1. Thank you, this was very comforting for me. I was literally just feeling bad about myself two minutes before finding this video, feeling like a failure or like I'll never be good enough. This video came right on time and makes me feel very hopeful about my life 🙂

  2. I feel like she understands me more than I understand me…
    I teared up everytime she did because I know exactly how it feels…

    Whats up ADHD tribe? I love yall…

  3. "I worked harder than anyone I knew" you lost me at that sentence. Never presume to know the struggle of others.

  4. thank you for being brave, i fell in tear IN THE GYM and a i really wanted to applaud, it took me YEARS to tale and channelize my ADHD mind

  5. thank you!! I have been going thru so much these past few months and struggling this my whole life. It was meant that I listened to this today. Thank you!

  6. Never in my life have I been able to describe how I feel! It was almost as if she was reading from my thoughts it literally made me cry.

  7. When I was a little girl my teachers always said: "great pottential but she's always too distracted and not focused at all". I didn't understand that and my parents didn't give much of a attention to it, because I was smart and probably just a distracted kid. Now that I'm a teenager struggling with depression and anxiety I talked to my mom about this but she didn't believe me because I have the habbit of searching for too many mental disorders and self-analizing myself 24/7, because I don't have enough money for a therapist to tell me what's wrong with me. So I don't know if I have this or it's just my depression and anxiety influencing my life.

  8. This really hits home with me, I m 31, got diagnosed at age 29 and started taking medication Concerta. Only now my life is starting to look like its going somewhere instead of going round and round. If I only had started taking medication sooner!

  9. I watched from when you just started and to see where you are now is incredible. you gave me hope for true understanding of ADHD. Thank you. Super super proud of you.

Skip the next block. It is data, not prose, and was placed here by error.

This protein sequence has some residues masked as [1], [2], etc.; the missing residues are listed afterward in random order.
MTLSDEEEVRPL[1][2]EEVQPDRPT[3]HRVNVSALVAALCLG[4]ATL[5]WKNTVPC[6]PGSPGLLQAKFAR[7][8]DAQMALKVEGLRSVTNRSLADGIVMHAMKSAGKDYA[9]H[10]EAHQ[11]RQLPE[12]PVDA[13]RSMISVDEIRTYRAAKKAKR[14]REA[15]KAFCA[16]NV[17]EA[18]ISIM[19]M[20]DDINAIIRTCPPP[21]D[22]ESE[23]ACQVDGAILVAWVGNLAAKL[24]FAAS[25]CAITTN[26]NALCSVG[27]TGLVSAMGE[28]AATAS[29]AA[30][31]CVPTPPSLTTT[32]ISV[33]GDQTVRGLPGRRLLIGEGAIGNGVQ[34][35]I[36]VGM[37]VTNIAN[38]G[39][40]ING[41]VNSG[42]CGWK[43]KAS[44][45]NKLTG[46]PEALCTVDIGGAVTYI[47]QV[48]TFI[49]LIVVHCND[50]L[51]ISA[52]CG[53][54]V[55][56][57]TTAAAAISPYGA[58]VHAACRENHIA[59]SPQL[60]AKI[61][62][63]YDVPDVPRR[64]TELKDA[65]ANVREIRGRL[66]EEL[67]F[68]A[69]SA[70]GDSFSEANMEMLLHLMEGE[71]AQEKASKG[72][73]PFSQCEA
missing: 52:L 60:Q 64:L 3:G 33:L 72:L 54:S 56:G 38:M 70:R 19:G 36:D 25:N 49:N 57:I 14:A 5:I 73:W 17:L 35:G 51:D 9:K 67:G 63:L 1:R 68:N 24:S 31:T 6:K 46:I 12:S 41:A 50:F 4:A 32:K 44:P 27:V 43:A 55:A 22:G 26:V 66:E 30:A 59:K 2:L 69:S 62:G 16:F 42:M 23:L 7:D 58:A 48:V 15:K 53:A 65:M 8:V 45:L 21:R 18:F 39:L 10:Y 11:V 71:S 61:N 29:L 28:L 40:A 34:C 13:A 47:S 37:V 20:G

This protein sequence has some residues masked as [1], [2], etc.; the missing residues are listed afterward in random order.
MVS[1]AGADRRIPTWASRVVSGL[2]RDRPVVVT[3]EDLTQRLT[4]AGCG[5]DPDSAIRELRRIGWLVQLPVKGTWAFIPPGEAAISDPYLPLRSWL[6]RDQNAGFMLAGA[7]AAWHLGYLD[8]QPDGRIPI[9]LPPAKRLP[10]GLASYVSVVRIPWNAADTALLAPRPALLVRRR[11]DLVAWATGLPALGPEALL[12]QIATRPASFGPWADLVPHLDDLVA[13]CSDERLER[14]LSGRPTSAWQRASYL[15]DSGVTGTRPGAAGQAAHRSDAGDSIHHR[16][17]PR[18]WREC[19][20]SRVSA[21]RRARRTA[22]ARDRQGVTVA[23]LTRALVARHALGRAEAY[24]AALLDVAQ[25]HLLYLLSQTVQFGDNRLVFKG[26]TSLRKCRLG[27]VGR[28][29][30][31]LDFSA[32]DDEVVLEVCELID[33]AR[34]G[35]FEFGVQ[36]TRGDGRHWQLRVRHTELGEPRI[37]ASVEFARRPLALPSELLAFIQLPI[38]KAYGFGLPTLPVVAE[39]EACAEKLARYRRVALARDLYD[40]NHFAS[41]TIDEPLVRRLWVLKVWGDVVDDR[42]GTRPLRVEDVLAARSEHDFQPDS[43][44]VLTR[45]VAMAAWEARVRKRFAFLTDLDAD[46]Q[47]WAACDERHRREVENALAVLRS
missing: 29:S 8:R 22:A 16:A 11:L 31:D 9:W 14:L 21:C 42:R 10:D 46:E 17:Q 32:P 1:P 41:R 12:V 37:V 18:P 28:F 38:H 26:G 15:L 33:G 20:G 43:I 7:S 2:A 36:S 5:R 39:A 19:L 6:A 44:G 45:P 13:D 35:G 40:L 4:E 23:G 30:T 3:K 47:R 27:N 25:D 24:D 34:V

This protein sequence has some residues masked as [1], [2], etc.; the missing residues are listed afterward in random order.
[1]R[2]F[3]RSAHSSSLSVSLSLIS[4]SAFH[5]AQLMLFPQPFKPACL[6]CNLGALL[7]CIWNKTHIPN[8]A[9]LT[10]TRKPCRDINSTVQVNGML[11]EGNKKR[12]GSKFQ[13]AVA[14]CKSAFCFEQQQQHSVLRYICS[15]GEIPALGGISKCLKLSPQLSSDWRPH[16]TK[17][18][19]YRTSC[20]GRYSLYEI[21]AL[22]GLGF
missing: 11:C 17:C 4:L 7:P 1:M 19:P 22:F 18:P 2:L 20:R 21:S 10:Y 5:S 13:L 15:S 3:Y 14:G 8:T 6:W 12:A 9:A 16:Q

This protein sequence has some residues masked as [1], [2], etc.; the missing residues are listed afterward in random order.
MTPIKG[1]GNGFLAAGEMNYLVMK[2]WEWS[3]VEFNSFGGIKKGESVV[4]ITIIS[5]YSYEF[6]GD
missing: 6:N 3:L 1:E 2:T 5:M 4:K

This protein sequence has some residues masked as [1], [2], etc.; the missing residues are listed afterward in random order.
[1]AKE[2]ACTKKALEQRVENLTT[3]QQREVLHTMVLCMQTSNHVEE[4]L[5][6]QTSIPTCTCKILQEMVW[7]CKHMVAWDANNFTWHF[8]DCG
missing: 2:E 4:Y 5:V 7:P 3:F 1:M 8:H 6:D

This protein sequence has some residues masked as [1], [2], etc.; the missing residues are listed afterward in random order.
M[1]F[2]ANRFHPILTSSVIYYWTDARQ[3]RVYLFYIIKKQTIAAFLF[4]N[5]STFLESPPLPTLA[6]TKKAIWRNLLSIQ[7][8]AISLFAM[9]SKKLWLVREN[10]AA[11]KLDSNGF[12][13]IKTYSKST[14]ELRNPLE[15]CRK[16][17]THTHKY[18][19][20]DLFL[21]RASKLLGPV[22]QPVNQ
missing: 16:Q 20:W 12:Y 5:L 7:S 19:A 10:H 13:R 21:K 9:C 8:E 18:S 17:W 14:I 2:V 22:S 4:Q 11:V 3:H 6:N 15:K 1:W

10. This is how I want people to see me. Not as someone that needs to change. Someone who is creative, intelligent, and free spirited. Yes, I have ADHD, but I'm not inhibited by the way my brain likes to think, and I'm not ashamed of the way I admire the things I find wonderful in the world around me. Nobody should have to feel like a 'defect'.

  11. I agree with most of what this chick is saying – but I still think she would definitely benefit from more spankings.

  12. I figured out I have adhd around the same time I had to drop out of college. Now I’m starting new classes at a different school in a couple weeks to help the business I started myself. Feeling terrified, but determined

  13. I tried explaining that my mind connects everything I have ever heard saw or learned and that it's like a thousand things are going on in my head at one moment and I just get dismissed it hurts sometimes but I love who I am

  14. I am a space cadet and honestly I feel like a failure because of how far I have fallen behind my peers, honestly it is frustrating.

  15. " I ACED a statistics course but I didn't get the credit because I failed to sign up on time."

    How is that possible? You can't just walk into a class you aren't signed up for, let alone attend every class and do all the work! How did the teacher (At Southern California U!!) not notice you weren't on the roster for the class?? At my college you'd be asked to leave the classroom almost immediately.

  16. I've struggled with impulsive behavior for a long time. It's effecting my relationship as of recently. I'm 30 years old never been married don't have kids and I'm waiting table's and getting re certified through NASM for personal training. I feel so far behind the ball and unsuccessful. It's hard to stay positive. I've been sober for 5 years and now I'm trying to make the transition out of the restaurant business and into fitness which is my passion. I've had impulsive behavior issues my whole life. Long story short I'm hoping to get better so I don't lose the woman I love.

  17. tbh I'm crying rn. I just recently got diagnosed with ADHD and it explains so much. For so long iv been so frustrated with myself on why it seems like i fail everything i d. but really my brain just works differently and I'm slowly beginning to understand it. to everyone like me that has ADHD you aren't broken just like she says. You're beautiful and you're accepted. Find your niche and find something that you can do and that embraces your ADHD brain.

  18. I'm married a man with ADHD and have a child with ADHD. Her channel made our communication so much better and my child is doing so much better in school because of it!!

  19. Literally late for work because I was sure I will be able to see this talk and make it on time. Time is so relative.